Scott L Schickram in Wargamers on Facebook
“I was involved in the Army’s play testing of SPI’s “Firefight” in 1976. I was a mech infantry officer in the1st Cav Div. I had also played the Army’s “Dunn Kempf”, and other games. I was picked as a “guinea pig” for the project because of my background with wargames and because very few people wanted the assignment.
The great wargame designer James F. Dunnigan once wrote a piece about wargaming’s influence on NATO strategy and the Cold War. The Army only sporadically did table top gaming in the ’70s, and then basically as Staff Training Exercises. Dunn Kempf was a tactical terrain model wargame used sparingly to train small unit combat leaders. As a platoon leader, you might participate in Dunn Kempf a few hours a year. It was cumbersome to run.
In Ft. Hood, it was maintained in a Battle Simulation Center by an MI unit. The Army noticed that soldiers who played a lot of Dunn Kempf, for example MI guys in that unit, were getting 12-1 or better kill ratios defending against the Russians.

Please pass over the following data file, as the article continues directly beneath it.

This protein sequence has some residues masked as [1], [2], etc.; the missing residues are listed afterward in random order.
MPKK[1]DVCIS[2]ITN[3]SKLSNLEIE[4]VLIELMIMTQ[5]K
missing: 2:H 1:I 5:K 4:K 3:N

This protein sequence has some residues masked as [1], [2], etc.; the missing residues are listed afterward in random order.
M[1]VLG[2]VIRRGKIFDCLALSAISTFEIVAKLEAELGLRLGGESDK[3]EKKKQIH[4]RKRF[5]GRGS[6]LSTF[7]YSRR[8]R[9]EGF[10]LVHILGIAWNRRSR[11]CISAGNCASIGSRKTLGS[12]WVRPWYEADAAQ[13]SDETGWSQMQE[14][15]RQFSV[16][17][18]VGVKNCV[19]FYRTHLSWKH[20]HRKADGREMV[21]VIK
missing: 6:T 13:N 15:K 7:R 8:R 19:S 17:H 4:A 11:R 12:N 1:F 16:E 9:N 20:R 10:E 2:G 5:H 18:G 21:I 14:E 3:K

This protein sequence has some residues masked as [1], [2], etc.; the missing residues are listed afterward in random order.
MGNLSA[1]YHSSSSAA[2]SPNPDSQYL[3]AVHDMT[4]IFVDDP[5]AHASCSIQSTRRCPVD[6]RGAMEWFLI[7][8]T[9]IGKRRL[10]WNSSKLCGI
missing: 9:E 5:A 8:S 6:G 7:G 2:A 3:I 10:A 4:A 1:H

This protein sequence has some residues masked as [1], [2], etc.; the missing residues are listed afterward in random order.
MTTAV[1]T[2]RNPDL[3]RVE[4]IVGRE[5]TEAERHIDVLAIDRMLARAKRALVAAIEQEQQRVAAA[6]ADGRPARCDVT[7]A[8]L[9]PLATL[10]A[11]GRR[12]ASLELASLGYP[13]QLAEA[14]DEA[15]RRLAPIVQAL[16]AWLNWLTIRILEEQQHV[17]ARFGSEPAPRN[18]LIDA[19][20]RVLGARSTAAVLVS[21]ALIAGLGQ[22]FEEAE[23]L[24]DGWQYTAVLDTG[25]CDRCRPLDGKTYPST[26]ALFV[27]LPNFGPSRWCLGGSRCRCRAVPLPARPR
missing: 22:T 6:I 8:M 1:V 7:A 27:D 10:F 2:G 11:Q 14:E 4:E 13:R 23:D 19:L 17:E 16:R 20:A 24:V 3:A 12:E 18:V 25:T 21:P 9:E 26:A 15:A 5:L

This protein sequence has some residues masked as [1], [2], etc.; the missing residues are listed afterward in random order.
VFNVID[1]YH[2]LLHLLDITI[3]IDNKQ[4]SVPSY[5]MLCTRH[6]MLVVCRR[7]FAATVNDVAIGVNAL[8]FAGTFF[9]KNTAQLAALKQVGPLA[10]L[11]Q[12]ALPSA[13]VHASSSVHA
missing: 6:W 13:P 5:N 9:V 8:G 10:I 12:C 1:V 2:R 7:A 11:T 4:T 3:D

New players, such as line company commanders, got a mediocre 3-1 kill ratio. Improvements in tactics, such as multiple firing positions for tanks and ATGMs and the use of artillery seemed to have a dramatic effect.
The Army sought to acquire 1,000 Firefight wargames from SPI (then at $10 a copy). Veteran players of Firefight were also achieving superior results defending against the Russians, mirroring the experience with Dunn Kempf.
The Army had me learn all the details of Dunn Kempf and measure the results, learn and play Firefight about 10 hours a day for a week, then measure my improvement in Dunn Kemp.
I don’t know what the conclusions were, other than several of us became experts in Firefight (and somewhat burned out). NATO ultimately took a more aggressive stance in defending a possible Warsaw Pact invasion in Germany due to the proliferation of ATGMs and lessons learned from wargames.”